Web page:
imageIn a set of events that I find eerily prefigures the current events in Egypt, what had at least in part been a student-led revolution was quickly exploited by a military elite. This elite was known as the Derg (which means Committee) and its leader was Colonel Mengistu Haile Mariam. The Derg purported to be socialist and communist; but from what I’ve seen of its tactics, it seems like it was pure fascism to me. In a Big Brother kind of way: there were some crazy propaganda posters with a big eye watching everyone.

The Derg instituted what was known as the Red Terror to beat back its enemies. Mengistu gave a famous speech in Addis in which he smashed bottles filled with blood (or something that looked like it) to represent the crushing of his opponents. Estimates for the number of people killed during the Red Terror range from 100,000 to 500,000 and possibly higher. By all accounts, Mengistu was Ethiopia’s Pol Pot. Thousands of children were killed, their bodies rotting in the streets until they were eaten by wild hyenas. Later, a massive famine in 1984-86 was almost certainly made worse by Mengistu’s unwillingness to help the Tigray region, which was a center of opposition and unrest.

Many of the people I met in Ethiopia had personal histories from this period – brothers who had been shot, and mothers who had been imprisoned. I visited the Red Terror museum in Addis, where I was given a harrowing tour by Fre, a former prisoner of the regime. Fre related excruciating tales of torture, the most vivid of which was his description of how his captors tore off his fingernails. Interestingly, the museum does not receive any funding from the government – and I had the sense that my guide’s comments were uncensored. He had a great deal of criticism to heap on the current government, which he said was no different from the Derg in essential ways.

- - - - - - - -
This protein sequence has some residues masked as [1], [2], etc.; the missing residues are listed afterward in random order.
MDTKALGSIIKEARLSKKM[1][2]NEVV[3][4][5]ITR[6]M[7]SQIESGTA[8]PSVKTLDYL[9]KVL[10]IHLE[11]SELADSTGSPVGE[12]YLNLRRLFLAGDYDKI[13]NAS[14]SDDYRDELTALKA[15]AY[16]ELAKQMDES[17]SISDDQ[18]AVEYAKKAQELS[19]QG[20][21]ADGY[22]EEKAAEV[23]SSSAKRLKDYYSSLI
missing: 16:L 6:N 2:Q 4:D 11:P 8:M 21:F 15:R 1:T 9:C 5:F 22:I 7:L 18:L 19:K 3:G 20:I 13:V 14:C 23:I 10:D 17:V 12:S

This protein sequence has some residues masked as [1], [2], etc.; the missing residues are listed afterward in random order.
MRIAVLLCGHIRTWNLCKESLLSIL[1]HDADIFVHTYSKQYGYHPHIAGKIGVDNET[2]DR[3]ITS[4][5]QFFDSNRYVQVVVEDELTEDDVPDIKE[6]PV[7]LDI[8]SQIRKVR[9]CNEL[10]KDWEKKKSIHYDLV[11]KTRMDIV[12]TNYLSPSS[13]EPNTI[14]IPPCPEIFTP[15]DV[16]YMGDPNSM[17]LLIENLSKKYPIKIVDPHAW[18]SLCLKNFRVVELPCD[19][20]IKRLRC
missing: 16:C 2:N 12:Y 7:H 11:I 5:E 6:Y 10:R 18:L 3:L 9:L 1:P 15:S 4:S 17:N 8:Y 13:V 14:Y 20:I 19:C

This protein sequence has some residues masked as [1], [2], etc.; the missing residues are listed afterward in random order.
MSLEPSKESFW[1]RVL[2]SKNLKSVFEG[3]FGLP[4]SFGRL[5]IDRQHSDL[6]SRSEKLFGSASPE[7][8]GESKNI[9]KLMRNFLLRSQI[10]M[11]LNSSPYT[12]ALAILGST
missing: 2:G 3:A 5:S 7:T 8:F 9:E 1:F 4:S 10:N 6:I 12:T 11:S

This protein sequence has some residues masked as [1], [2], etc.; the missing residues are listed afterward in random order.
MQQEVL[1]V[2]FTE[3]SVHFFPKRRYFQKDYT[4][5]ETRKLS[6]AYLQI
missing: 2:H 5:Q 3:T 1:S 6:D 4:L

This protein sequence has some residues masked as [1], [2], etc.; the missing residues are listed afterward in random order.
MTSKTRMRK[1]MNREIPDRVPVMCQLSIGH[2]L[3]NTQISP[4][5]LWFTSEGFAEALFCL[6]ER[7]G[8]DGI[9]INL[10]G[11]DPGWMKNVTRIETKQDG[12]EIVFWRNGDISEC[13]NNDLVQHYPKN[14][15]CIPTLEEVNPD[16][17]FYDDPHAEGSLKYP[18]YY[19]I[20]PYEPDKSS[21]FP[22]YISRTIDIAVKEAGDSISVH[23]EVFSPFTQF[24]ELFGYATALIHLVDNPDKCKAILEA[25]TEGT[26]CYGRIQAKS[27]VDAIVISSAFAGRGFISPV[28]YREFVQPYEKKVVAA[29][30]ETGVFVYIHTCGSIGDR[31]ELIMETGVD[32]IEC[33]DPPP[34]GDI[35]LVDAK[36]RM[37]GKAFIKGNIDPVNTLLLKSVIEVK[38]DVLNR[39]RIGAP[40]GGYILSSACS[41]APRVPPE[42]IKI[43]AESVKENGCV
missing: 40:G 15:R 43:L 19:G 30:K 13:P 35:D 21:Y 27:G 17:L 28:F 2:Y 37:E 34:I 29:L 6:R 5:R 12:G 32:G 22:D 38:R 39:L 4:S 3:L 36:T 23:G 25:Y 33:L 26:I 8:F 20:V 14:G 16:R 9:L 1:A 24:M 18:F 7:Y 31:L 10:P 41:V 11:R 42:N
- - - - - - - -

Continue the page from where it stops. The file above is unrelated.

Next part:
The Derg collapsed in 1991, in part because the Soviet Union no longer existed to support it. The Derg was also battling a multi-headed hydra by that point, with liberation armies from all corners of the country. Most powerful was the Tigrayan People’s Liberation Front (TPLF) (remember, Tigray is the northern region which was the home to Emperor Yohannes). The TPLF leader, Meles Zenawi, led an interim government and eventually became the president under a new constitution.

The TPLF continues to dominate the government today. While Ethiopia has remained peaceful since the nineties, it has been involved in several conflicts on its borders. Eritrea, which broke away from Ethiopia at the fall of the Derg regime in 1991, has remained a source of tension. A war from 1998-2000 between the two countries resulted in a demilitarized zone and a UN Mission. Although UN troops withdrew from the border zone in 2008, the two countries remain at odds. Meanwhile, Ethiopia has repeatedly invaded Somalia to fight both the Islamic Courts Union and al-Shabaab.

Zenawi died in 2012. Evidently, some of the last people to find out about this event were Ethiopians themselves, as the government heavily censors the internet and filters the news that its citizens receive. An interim government has been in place until the next election, which will occur on 24 May 2015. Everyone to whom I spoke said the result is preordained and the TPLF will be returned to power.

Posted in Travel Blog.


  1. Thank you for another fascinating read. Wishing you health, safety and joy as you continue on your journey.

Leave a Reply to Leila and Selim Cancel reply